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December 18, 2017

Kennebec Savings Bank awards $54K in three ‘catalyst’ grants

Kennebec Savings Bank awarded grants worth up to $18,000 to Kennebec Valley Family Dentistry of Augusta, the Restorative Justice Institute of Maine and Waterville Area Habitat for Humanity.

The organizations will get "catalyst capacity building grants" of $10,000 the first year, $5,000 the second and $3,000 during the final year, according to a news release from the bank.

The grant was launched in October 2016 to further develop the bank's "community dividends" program and to meet a need that the bank has seen with many nonprofits — the lack of resources to pursue creative ideas.

"The purpose of this grant is to provide organizations the means to add capacity in new and creative ways that will further benefit the communities we serve," Alicia Wing, community dividends director, said in the release.

Kennebec Savings Bank President and CEO Andrew Silsby said since the bank doesn't have stockholders, 10% of its profit is targeted to go directly bank into the community.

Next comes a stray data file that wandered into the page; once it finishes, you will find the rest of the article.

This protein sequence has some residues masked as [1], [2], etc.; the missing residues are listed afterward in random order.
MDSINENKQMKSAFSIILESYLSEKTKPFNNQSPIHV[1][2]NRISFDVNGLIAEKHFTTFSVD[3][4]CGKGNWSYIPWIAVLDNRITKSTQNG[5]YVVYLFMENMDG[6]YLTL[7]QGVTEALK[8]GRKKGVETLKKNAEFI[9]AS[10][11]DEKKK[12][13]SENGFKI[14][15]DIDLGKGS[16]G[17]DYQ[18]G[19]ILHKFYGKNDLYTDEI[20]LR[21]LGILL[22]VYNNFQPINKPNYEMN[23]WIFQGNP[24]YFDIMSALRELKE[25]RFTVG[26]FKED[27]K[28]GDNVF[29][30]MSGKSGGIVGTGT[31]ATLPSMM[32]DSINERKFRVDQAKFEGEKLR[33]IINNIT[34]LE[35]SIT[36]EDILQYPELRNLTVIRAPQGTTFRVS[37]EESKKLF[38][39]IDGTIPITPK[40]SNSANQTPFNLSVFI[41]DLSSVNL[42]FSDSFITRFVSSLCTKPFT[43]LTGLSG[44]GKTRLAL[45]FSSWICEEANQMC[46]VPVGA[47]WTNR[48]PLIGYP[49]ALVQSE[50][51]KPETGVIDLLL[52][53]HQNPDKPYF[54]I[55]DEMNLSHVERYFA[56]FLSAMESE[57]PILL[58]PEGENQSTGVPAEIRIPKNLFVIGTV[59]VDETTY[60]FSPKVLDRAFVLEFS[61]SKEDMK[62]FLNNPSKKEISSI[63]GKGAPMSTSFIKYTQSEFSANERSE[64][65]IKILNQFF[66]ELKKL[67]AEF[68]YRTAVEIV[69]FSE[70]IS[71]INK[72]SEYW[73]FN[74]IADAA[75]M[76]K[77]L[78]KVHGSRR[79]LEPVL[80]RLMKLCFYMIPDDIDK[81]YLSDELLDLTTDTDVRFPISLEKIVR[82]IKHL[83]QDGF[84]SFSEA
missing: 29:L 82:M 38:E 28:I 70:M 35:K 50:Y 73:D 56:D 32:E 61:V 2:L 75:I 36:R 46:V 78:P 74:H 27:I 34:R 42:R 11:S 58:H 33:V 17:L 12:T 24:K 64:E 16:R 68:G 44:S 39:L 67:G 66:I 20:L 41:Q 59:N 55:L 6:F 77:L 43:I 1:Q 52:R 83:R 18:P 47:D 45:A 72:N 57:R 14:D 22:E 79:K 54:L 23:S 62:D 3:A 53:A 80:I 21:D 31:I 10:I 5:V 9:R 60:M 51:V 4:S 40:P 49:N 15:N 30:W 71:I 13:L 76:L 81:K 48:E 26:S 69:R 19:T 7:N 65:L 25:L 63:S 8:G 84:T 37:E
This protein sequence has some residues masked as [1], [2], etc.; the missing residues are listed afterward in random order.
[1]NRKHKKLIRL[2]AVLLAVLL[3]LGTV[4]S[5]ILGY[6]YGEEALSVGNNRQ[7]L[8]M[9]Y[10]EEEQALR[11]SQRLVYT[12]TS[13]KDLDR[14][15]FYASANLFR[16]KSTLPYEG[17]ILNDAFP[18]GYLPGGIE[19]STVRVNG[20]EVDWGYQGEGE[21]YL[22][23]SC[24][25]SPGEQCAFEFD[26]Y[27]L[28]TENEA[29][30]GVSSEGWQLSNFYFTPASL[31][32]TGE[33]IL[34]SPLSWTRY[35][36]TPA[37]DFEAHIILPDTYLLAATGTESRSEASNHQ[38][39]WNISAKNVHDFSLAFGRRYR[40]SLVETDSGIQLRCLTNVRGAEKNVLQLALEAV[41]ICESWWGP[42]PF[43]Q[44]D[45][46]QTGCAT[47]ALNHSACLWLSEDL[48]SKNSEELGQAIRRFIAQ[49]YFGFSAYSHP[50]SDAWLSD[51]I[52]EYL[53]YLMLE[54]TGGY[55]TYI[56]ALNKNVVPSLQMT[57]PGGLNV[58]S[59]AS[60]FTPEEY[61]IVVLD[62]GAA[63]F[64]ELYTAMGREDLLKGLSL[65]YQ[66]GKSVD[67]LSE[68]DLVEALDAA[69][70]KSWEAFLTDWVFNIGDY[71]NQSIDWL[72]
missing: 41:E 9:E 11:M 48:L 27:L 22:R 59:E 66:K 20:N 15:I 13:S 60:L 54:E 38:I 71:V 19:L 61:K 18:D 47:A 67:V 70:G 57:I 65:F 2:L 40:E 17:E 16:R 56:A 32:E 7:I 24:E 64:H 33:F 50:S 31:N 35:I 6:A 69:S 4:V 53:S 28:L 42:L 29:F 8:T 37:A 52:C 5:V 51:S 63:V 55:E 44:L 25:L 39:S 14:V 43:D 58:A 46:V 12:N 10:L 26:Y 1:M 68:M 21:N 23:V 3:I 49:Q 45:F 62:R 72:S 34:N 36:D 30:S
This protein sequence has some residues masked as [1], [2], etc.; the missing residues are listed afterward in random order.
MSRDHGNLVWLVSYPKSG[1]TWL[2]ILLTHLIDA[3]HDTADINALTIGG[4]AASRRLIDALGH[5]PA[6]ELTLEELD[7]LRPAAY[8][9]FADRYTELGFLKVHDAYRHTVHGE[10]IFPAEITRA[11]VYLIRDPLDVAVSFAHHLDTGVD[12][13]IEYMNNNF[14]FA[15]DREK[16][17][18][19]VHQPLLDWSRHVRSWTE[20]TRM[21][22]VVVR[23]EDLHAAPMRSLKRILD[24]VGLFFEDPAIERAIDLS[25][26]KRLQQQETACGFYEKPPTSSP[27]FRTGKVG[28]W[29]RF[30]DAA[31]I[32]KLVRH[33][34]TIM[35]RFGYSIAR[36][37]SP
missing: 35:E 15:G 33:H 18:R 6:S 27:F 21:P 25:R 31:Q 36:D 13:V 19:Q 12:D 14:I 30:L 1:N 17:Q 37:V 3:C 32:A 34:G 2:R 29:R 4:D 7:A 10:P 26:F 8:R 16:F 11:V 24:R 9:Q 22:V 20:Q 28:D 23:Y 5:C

Here’s how the grants will be used

Kennebec Valley Family Dentistry is relocating its clinic to the Ballard Center in Augusta, where it will be in closer proximity to critical referral sources. The grant funding will be used to buy the equipment necessary to accommodate more patients, and also implement a dental training program. Kennebec Valley Family Dentistry primarily serves the uninsured and 70% of its patients have nowhere to go for primary care, said Bonnie Vaughn, its executive director.

The grant to the Restorative Justice Institute of Maine will help at-risk youths, said Jan Rollins, who partners with the organization at Cony Middle School in Augusta. The grant will be used to contract with a local coordinator who will receive referrals of youths facing chargeable offenses, assign them to a facilitator and work to create a consensus-based plan for the child alongside those affected by the offense.

Waterville Area Habitat for Humanity has been working on a creative way to help low-income families who are moving out of a shelter. The grant will expand on a home furnishing pilot program that further stretches the funds received by the families from other resources and provide them with an additional voucher to shop at the Habitat for Humanity ReStore.

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